Callie Diggs, a 77-year-old woman from Queens, N.Y., who had waited all night to fly to Africa in search of her ancestry, sobbed and shivered yesterday morning outside Gate 20 at Dulles International Airport.

Around her filed 240 fellow passengers bound for Dakar. Senegal, all victims of 12 hours of delays caused in part by President Carter's daughter-in-law Annette and in part by a bungling airport employe who had smacked their plane with a truck.

The passengers, many flying to Africa for the first time, had been transformed from excited tourists at 9 p.m. Thursday to a cursing crowd at 9 a.m. yesterday.

They were herded on and off their plane, kept ignorant of the reasons for the delay and surrounded at one point by security police. In the terminal, they tried to sleep on window sills and in straight-back chairs. They argued over rumors through the night and nearly everyone - passengers and airline personnel - got angry.

"Dulles stinks," said one man as he stumbled wearily into the mobile lounge that would take him to the Trans-International Airways charter plane. "Dakar or bust," said another. Gallie Diggs wiped a tear from her eye with a trembling finger, said she was "nervous to death" and boarded the plane.

So ended a nightmare for Dulles that led frustrated passengers to call newspapers in the middle of the night and say. "We'r going to tear this airport apart if we don't get our money back." And that forced Dulles security officers to surround shouting passengers at the ticket counter and that kept airline employe up all night saying that were sorry.

Rumors spread that a door had fallen off the plane, and that the pilot refused to fly because of "extensive damage" to the plane's wing. Confusion reigned among the angry passengers, some of whom had waited months for the NAACP endorsed flight. "Frankly, I'm not surprised [at the uncertainty] because I don't know what is going around," said Gaye Mohammad, a Senegalese physics professor on his way back to the University of Dakar.

Twelve passengers chose not to take the round-trip flight [including seven nights' accommodations in Dakar] for which they had paid about $435. Some said they were afraid that the plane was not safe. Some were just too angry.

"They are out their money," said an employe of International Weekends, the Boston charter company that booked the flight. The employe said he did not want his name printed for fear of reprisal from passengers.

As Trans-International flight 85014 boarded yesterday morning, one of those who chose not to fly, Tina Short of Washington, stood near Gate 20 and made an impassioned speech to a television news camera: "I slept on a window sill last night. This is a chance of a lifetime to go to Africa. They didn't talk to us one single time like we were human."

The delay began on Thursday when the DC-8 airplane that was to fly to Senegal from Dulles was held up for 26 minutes in West Berlin, Germany, for the birthday celebration of President Carter's daughter-in-law Annette, wife of 26-year-old Jeff Carter.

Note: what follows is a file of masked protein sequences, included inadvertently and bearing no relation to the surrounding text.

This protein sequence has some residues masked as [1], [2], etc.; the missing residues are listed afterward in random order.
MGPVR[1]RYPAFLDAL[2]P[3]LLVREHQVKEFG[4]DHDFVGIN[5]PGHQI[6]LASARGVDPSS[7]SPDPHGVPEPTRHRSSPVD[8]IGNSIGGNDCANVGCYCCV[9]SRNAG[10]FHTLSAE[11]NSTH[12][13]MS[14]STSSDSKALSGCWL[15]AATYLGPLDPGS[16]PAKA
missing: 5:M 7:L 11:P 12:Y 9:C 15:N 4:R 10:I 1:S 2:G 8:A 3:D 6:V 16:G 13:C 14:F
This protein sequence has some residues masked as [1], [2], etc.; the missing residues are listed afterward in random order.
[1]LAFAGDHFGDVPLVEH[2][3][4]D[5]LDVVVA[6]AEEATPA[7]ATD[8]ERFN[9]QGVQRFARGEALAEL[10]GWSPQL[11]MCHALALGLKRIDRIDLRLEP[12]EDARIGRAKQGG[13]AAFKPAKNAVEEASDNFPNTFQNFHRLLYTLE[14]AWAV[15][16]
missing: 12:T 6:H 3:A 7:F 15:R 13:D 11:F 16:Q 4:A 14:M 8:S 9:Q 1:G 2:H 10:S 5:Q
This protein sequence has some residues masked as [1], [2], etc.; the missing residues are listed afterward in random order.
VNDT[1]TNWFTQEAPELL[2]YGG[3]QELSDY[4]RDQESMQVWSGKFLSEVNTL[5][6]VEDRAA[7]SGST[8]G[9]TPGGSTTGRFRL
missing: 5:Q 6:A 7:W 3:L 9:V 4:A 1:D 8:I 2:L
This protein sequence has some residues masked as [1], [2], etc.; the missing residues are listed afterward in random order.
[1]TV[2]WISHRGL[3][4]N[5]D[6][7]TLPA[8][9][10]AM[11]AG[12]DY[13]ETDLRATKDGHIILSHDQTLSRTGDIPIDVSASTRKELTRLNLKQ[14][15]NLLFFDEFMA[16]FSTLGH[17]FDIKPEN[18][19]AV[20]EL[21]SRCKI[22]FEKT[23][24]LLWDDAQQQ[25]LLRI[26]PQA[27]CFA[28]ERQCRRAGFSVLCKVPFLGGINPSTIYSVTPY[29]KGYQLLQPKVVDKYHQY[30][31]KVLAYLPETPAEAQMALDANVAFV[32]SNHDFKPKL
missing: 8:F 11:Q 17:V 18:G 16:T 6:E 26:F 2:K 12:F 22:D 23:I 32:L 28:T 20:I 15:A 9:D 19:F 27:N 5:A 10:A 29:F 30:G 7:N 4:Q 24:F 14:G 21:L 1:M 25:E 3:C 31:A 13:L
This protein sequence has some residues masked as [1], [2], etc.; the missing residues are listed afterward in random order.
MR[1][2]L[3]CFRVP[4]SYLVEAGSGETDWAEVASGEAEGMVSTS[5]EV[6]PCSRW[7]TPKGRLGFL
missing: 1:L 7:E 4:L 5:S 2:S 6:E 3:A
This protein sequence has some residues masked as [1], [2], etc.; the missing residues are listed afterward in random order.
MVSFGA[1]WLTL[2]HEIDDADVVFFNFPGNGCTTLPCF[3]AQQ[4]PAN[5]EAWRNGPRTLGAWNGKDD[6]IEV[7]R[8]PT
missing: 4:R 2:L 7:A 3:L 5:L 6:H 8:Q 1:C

Annette Carter, who turned 26 on Nov. 5 and celebrated her birthday on Thursday, was in Germany for 10 days as part of a "Friendship Force" exchange of residents of West Berlin and Northern Virginia, according to the White House. She held a press conference before the flight and the plane, which was flying what is called a "back-to-back charter" between continents, waited for her, according to Bill Novichuk, an agent for Trans-International Airlines.

The delay in Germany forced the plane to fly into foul weather that was moving eastwood across the Atlantic. Novichuk said. The plane had to make an unscheduled fuel stop in Bangor, Maine, for 30 minutes and landed at Dulles four hours late.

Passengers, meanwhile, who had arrived at Dulles around 7 p.m. Thursday did not known the reason for the delay. "They didn't tell us what was going on," said Dr. Irvin Bromall, who works for the federal Urban Mass Transportation Administration. "We were trying to get information. I wouldn't say we grew unruly, just inquisitive."

At 4 a.m., as passengers were finally boarding, an airport employe hit the tip of one of the plane's wings with a baggage truck.

TIA agent Novichuk, who had flown to Washington early yesterday morning to try to deal with the delay, told group members to grab their carry-on luggage because they were going back to the terminal. He said there would be a wait while the airline found a qualified maintenance man to check the wing for damage.

While calls went out in the early morning to wake up a mechanic, passengers with bleary eyes and growing anger complained that the plane not only would not fly, but that it smelled of urine and was dirty. "The odor was caused by dampness and rain," explained Novichuk.

The damage to the plane "didn't even break the skin," according to Novichuk. It was easily repaired, but passengers had to wait while Civil Aeronautics Board inspectors made sure the plane was fit to fly.

Passengers yelled "Liar" and "What makes you think we should believe you now?" when a Trans World Airline's spokesman who was handling ground operations for Trans-International Airlines said the plane was ready to board.

The charter company and the airline involved in yesterday's incident are not responsible, under CAB law, for compensating those forced to wait. "There is a certain risk required in charter flights," said an employe of Weekends International.